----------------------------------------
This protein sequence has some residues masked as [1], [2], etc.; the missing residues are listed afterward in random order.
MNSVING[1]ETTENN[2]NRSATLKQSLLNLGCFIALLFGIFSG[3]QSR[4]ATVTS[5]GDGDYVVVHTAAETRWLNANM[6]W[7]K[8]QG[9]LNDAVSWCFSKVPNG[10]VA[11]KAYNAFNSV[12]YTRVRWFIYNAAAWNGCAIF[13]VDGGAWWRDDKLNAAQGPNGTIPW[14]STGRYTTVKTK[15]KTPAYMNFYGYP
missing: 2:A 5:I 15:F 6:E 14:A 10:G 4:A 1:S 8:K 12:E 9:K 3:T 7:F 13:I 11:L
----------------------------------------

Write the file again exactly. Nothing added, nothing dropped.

This protein sequence has some residues masked as [1], [2], etc.; the missing residues are listed afterward in random order.
MNSVING[1]ETTENN[2]NRSATLKQSLLNLGCFIALLFGIFSG[3]QSR[4]ATVTS[5]GDGDYVVVHTAAETRWLNANM[6]W[7]K[8]QG[9]LNDAVSWCFSKVPNG[10]VA[11]KAYNAFNSV[12]YTRVRWFIYNAAAWNGCAIF[13]VDGGAWWRDDKLNAAQGPNGTIPW[14]STGRYTTVKTK[15]KTPAYMNFYGYP
missing: 2:A 5:I 15:F 6:E 14:A 10:G 4:A 1:S 8:K 12:E 9:K 3:T 7:F 13:I 11:L